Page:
The solar industry expels its ire against the government of Queensland, requests review



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Australian solar industry officials on Wednesday expressed their frustration and anger at Queensland government officials in an attempt to have new rules that require electricians to be hired to perform late and revised manual tasks.

RenewEconomy writers have reported on renewable energy and climate policy for more than a decade through repeated strikes against the price of carbon, the goal of renewables and other policy measure, but never witnessed the level of fury and exasperation about this new rule.

Some say the impacts could be so severe that they could threaten the state's ability to reach its 50% renewable energy target by 2030.

"I'm ready to strangle someone," said a senior executive at a solar development company following a 90-minute meeting at the Queensland government offices in Brisbane on Wednesday afternoon, with the participation of 12 developers and solar industry contractors and others 15-20. On the phone.

Solar energy developers warn of major disruptions, delays, job losses and rising costs as a result of the decision announced by Queensland's Minister of Industrial Relations Grace Grace, which mandates that electricians only take care of solar panels – this includes the manual process of mounting tens of thousands of panels on a large solar farm.

Not even trainees and apprentices of electricians can do the work. "It's just shocking," said another participant.

Developers fear it will be nearly impossible to find enough skilled electricians, and teams that have been hired to work ashore will have to be waived.

They anticipate delays, which will result in lost revenue and increased financial costs – not to mention higher labor costs – if they can find the electricians. All workers will have to fly by plane, not hired locally.

"You simply will not find many electricians available in Chinchilla," one of them said. "And which qualified electricians will want to fly from Sydney or Brisbane just for household chores."

The Clean Energy Board puts the potential cost impact increase by up to 4.5% for a large solar farm, or about $ 9 million for a "mid-average" project cost of $ 207 million (100MW).

There is concern that installers who specialize in large commercial installations – over 100kW – will be particularly affected and may have to fire employees because they will no longer be able to do the work they need.

As we reported last week, Danin Kahn of Today Solar and Huon Hoogesteger of Smart Commercial Solar warned that many projects would simply not follow in such conditions.

The Queensland government claims that the additional cost for large-scale solar plants will be less than 1.5%, but the industry notes that it is only considering the cost of labor, not the other impacts, and not even the cost of flying in electricians Some private developers have suggested cost increases of 7%.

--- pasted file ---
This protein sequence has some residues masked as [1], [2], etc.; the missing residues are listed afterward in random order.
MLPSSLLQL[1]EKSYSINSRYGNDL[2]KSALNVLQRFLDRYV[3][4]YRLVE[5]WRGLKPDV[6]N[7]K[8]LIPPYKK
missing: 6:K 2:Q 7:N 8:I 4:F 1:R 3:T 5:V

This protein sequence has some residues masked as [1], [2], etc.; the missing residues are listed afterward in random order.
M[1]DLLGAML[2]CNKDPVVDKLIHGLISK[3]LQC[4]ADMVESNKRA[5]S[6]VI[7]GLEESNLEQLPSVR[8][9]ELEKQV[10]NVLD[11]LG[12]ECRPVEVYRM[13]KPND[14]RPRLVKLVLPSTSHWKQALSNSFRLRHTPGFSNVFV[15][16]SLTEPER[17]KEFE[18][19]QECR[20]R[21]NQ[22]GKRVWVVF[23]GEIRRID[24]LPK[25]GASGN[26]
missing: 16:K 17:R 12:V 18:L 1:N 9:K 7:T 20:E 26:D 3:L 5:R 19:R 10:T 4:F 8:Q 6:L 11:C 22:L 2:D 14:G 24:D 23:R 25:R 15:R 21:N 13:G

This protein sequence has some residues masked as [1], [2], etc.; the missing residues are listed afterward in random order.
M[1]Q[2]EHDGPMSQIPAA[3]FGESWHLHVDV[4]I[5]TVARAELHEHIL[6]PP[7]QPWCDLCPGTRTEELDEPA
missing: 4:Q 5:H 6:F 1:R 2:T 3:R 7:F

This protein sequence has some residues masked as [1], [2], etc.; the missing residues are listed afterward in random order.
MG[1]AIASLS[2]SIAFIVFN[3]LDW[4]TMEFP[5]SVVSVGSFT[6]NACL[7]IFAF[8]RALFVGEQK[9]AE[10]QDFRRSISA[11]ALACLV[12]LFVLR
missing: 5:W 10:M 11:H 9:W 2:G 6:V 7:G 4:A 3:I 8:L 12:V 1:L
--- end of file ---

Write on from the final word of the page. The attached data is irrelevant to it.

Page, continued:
The solar industry is particularly upset that it has not been consulted. There was no consultation with industry representatives, the Clean Energy Council only discovered by chance, and while invited to make a submission felt that it was ignored and was more or less said that it was a fait accompli.

It is believed that the primary thrust came from the main union, the ETU, which was hampered by the prolonged use of backpackers in some situations. Local network operators, other unions, the network lobby group and a business lobby group were consulted, according to the government.

Participants at the meeting on Wednesday said the authority insisted it was a "security" issue, but provided no evidence of where security issues were emerging.

"We are asking the Queensland government to postpone this regulatory change so that genuine consultation can be carried out with the industry," said CEC's Anna Freeman in a written statement.

"The regulation was rushed without meaningful consultation with the industry or opportunity for the industry to understand the security issues that the new regulation seeks to address.

"The appropriate process for the government to follow would be to commission a statement of regulatory impact, along with a meaningful consultation with those affected by the change.

"The security benefits of these changes are unfounded, with the government failing to disclose the results of the security audits it conducted in 2018. The notices of non-compliance we have been cited so far appear to be violations of existing legislation, why a costly new regulation is needed ".

Freeman echoed the concerns of solar energy developers – including those who have just started building, or are about to, that the new rules effectively cut local communities a significant slice of the job opportunities created by new developments in solar farms.

"The government will effectively be forcing large-scale solar proponents to rely heavily on FIFO workers," Freeman said. The industry has been working to avoid this whenever possible because we recognize that job opportunities during the construction phase are one of the key benefits these projects can offer to regional communities. "

"Queensland has a significant and commendable goal to get 50% renewable energy by 2030. This will require government and industry to work cooperatively together to maintain the momentum of transition," she said.

"This regulation will not help us achieve this goal and we urge the government to postpone the introduction of this regulation so that industry-wide consultation can take place and we can find a less costly solution to achieve our shared safety objectives."

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